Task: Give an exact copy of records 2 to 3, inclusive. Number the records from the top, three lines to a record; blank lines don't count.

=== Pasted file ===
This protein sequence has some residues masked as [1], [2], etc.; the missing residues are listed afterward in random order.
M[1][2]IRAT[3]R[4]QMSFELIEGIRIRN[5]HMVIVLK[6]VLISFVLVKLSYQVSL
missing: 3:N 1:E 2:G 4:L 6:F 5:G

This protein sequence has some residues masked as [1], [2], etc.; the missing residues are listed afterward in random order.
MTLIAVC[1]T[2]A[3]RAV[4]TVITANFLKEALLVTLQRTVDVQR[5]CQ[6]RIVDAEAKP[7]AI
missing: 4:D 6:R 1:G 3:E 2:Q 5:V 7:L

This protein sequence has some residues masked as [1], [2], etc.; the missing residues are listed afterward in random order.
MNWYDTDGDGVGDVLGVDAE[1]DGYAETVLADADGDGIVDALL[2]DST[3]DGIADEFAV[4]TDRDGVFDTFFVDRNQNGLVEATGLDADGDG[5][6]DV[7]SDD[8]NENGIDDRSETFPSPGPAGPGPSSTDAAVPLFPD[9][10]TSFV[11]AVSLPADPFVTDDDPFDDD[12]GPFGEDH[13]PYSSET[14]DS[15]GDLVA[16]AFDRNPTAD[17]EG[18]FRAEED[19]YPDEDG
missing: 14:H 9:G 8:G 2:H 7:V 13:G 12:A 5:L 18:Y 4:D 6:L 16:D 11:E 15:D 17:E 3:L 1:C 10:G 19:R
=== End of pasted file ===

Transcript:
This protein sequence has some residues masked as [1], [2], etc.; the missing residues are listed afterward in random order.
MTLIAVC[1]T[2]A[3]RAV[4]TVITANFLKEALLVTLQRTVDVQR[5]CQ[6]RIVDAEAKP[7]AI
missing: 4:D 6:R 1:G 3:E 2:Q 5:V 7:L

This protein sequence has some residues masked as [1], [2], etc.; the missing residues are listed afterward in random order.
MNWYDTDGDGVGDVLGVDAE[1]DGYAETVLADADGDGIVDALL[2]DST[3]DGIADEFAV[4]TDRDGVFDTFFVDRNQNGLVEATGLDADGDG[5][6]DV[7]SDD[8]NENGIDDRSETFPSPGPAGPGPSSTDAAVPLFPD[9][10]TSFV[11]AVSLPADPFVTDDDPFDDD[12]GPFGEDH[13]PYSSET[14]DS[15]GDLVA[16]AFDRNPTAD[17]EG[18]FRAEED[19]YPDEDG
missing: 14:H 9:G 8:G 2:H 7:V 13:G 12:A 5:L 18:Y 4:D 6:L 16:D 11:E 15:D 17:E 3:L 1:C 10:G 19:R